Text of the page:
The Pill – Progesterone only, low dose combination pills.
The Physician’s Desk Reference lists the above hormonal contraceptives as having three mechanisms of action:
1) Prevent ovulation,
2) Thicken the cervical mucous to prevent sperm from entering the uterus and fallopian tube.
3) Alter the lining of the uterus so implantation cannot take place. The third action, if and when it occurs, is abortifacient (meaning a human life has begun but cannot continue to develop without the nourishment provided through the mother’s uterine wall).
Although pro-life physicians continue to debate if and how often hormonal contraceptives interfere with the implantation of an embryo, it is important to educate ourselves and our clients about this potential action of the Pill. Those who seek to protect the sanctity of human life from the point of fertilization should be cautious about taking any drug which could end the developing child’s life.
For further research, download or purchase the helpful booklet Does the Birth Control Pill Cause Abortions?
This implant is placed under the skin of the arm for up to a 5 year period. The progesterone hormone’s effect is to suppress ovulation, but after 2 years, there is a greater chance of break-through ovulation and fertilization. The hormone may prevent implantation of the embryo.
This Progesterone (hormone) derivative is injected every 3 months to prevent a woman from ovulating, but it also alters the uterine lining. Break-through ovulation and fertilization may occur, though less frequently than with
Norplant. The hormone may prevent implantation of the embryo.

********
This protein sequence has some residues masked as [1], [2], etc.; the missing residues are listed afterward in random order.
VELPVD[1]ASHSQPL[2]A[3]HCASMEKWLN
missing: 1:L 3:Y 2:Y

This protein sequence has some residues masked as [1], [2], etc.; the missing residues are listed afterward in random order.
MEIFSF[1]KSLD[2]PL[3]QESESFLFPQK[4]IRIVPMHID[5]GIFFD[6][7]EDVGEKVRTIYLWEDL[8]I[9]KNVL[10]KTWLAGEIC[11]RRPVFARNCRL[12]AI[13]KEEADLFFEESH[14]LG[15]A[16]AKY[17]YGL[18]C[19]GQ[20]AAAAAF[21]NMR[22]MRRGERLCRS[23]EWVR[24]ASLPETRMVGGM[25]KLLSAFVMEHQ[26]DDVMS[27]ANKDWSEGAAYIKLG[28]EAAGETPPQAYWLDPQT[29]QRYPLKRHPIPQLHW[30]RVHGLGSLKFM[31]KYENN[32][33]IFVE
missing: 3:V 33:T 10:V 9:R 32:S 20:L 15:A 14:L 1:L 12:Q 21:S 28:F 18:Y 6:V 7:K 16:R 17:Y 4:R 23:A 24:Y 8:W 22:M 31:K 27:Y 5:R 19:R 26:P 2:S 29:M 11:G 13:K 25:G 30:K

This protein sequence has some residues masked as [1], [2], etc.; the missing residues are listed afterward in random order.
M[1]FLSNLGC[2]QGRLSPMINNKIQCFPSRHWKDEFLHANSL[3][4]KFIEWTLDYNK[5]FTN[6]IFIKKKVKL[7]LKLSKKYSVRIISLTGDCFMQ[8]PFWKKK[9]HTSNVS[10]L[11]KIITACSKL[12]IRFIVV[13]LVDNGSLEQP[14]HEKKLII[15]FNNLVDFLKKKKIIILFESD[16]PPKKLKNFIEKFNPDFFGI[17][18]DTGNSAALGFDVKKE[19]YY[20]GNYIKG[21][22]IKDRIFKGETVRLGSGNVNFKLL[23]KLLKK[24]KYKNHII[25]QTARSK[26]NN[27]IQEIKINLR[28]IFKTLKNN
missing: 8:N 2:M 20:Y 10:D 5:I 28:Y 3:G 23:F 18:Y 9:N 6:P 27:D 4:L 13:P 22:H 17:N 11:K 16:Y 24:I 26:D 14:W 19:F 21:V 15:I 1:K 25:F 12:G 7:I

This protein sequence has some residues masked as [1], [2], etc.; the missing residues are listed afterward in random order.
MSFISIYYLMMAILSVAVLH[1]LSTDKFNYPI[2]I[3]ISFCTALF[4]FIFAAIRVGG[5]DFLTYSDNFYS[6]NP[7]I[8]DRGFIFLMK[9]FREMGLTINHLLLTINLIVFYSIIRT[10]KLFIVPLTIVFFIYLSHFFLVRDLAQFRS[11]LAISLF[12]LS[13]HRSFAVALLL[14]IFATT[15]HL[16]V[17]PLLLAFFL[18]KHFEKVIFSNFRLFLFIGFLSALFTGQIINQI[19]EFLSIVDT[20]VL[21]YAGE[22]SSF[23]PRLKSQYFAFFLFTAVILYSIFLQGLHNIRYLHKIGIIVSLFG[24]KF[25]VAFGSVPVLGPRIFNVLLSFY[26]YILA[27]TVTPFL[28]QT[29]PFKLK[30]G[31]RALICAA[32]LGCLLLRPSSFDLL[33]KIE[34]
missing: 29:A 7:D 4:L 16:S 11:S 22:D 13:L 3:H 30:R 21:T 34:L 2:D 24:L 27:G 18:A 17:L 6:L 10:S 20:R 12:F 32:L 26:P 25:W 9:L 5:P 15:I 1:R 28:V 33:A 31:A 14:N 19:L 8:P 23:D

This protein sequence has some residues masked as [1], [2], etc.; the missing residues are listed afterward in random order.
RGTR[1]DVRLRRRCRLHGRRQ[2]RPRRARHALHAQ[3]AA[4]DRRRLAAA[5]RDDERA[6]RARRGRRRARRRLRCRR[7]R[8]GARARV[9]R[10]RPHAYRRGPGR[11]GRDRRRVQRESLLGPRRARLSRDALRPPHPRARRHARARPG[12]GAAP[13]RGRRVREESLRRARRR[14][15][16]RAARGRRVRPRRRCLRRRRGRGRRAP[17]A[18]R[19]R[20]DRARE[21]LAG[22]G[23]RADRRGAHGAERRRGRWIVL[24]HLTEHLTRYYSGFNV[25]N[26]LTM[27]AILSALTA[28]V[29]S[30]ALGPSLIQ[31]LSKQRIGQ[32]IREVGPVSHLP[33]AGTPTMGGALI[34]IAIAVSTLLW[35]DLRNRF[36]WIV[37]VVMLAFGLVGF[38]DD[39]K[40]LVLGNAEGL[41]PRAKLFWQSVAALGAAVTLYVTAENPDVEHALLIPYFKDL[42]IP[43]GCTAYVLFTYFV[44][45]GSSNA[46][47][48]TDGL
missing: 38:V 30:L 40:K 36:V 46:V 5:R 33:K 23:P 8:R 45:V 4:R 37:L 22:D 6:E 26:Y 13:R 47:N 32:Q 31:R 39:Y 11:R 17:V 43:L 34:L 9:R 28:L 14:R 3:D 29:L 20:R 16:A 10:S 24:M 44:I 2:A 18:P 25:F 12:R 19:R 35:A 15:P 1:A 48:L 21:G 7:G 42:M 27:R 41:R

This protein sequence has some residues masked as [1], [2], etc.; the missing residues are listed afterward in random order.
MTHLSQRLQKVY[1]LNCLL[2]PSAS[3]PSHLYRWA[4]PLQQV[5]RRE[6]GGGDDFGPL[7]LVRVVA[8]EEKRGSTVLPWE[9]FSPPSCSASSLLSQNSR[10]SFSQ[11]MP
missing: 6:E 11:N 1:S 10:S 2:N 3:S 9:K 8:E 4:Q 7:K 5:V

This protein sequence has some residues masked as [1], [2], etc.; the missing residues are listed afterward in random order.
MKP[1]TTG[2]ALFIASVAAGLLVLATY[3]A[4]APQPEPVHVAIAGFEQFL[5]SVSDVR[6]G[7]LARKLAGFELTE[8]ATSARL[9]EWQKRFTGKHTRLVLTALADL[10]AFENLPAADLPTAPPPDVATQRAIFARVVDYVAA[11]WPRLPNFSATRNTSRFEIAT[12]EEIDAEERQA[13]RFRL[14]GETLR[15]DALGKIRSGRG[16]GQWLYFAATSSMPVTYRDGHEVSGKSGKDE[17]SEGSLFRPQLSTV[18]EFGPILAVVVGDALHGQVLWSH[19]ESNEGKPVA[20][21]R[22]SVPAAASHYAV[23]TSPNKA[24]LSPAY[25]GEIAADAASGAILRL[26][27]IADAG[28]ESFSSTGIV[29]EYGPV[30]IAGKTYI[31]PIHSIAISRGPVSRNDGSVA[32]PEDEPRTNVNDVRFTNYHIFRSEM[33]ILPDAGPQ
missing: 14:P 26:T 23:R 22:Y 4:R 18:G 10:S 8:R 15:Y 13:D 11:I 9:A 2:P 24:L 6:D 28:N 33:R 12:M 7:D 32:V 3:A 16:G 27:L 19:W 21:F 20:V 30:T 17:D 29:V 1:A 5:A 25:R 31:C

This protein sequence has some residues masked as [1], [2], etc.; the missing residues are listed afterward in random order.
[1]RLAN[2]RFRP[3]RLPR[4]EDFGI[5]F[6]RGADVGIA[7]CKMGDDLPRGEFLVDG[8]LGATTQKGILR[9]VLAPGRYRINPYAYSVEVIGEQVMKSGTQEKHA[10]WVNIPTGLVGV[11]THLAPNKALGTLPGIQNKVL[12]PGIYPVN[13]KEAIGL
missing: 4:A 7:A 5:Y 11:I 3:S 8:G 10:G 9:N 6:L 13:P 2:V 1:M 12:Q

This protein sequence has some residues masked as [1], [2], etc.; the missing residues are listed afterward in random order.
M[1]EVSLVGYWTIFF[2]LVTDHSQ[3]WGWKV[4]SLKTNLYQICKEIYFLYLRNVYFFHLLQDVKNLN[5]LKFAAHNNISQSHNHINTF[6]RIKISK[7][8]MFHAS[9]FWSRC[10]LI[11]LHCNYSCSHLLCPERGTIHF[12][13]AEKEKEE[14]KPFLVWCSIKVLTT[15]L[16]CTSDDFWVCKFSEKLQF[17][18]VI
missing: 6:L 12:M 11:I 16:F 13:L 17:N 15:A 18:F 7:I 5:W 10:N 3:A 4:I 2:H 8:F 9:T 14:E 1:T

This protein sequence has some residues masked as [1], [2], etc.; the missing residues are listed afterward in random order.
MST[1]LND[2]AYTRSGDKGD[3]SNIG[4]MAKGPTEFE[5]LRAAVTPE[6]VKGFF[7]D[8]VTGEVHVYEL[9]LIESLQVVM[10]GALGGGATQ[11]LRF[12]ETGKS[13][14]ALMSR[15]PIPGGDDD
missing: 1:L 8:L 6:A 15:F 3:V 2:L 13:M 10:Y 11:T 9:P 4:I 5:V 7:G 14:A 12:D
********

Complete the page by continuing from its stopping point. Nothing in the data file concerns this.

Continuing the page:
Morning after pill
Large doses of existing birth control pills (or another drug levonorgestrel, known as Plan B) are given up to 72 hours after intercourse to attempt to prevent the implantation of the embryo. A second dose is given 12 hours after the first one. The action of these large doses of hormones birth control pills work to prevent ovulation and/or fertilization.
When a woman is given RU-486 (also called Mifepristone), it kills her baby by interfering with progesterone, the hormone which keeps the baby implanted in the wall of the mother’s uterus. Two days later, the woman returns to the clinic to receive a prostaglandin drug which induces labor and expels the dead embryo (RU-486 is used until 7 weeks after the first day of her last menstrual period). If the baby hasn’t been expelled by the time the woman makes her third visit to the doctor, she will require a surgical abortion procedure (5-8% likelihood).
Raymond, Klein & Dumble, the pro-abortion authors of RU486 Misconceptions, Myths and Morals, (IWT Pub, 1991) stress that RU-486 is not safe for women and list the following contraindications (reasons a person should not take RU-486):
under age 18 or over 35; menstrual irregularities; history of fibroids, abnormal menstrual bleeding or endometriosis cervical incompetence, previous abortion, or abnormal pregnancies; pelvic inflammatory disease; recent use of IUD or the pill 3 months.
Methotrexate & Misoprostol
Two drugs that were developed for cancer (methotrexate) and ulcer (misoprostol) treatment are now being used in combination to kill babies. Methotrexate is used to poison the baby and then Misoprostol empties the uterus of the baby. Keep in mind that Methotrexate is a chemotherapy drug with the potential for serious toxicity, which can result in the death of the mother as well as the baby. (Methotrexate & Misoprostol to Terminate Early Pregnancy, R. Hausknecht, New England Journal of Medicine, Vol.333, No. 9, 8/31/95, Pg. 537 and “Methotrexate & Misoprostol,” M. Creinin et al., JAMA, Oct. 19, 1994 and Physicians Desk Reference)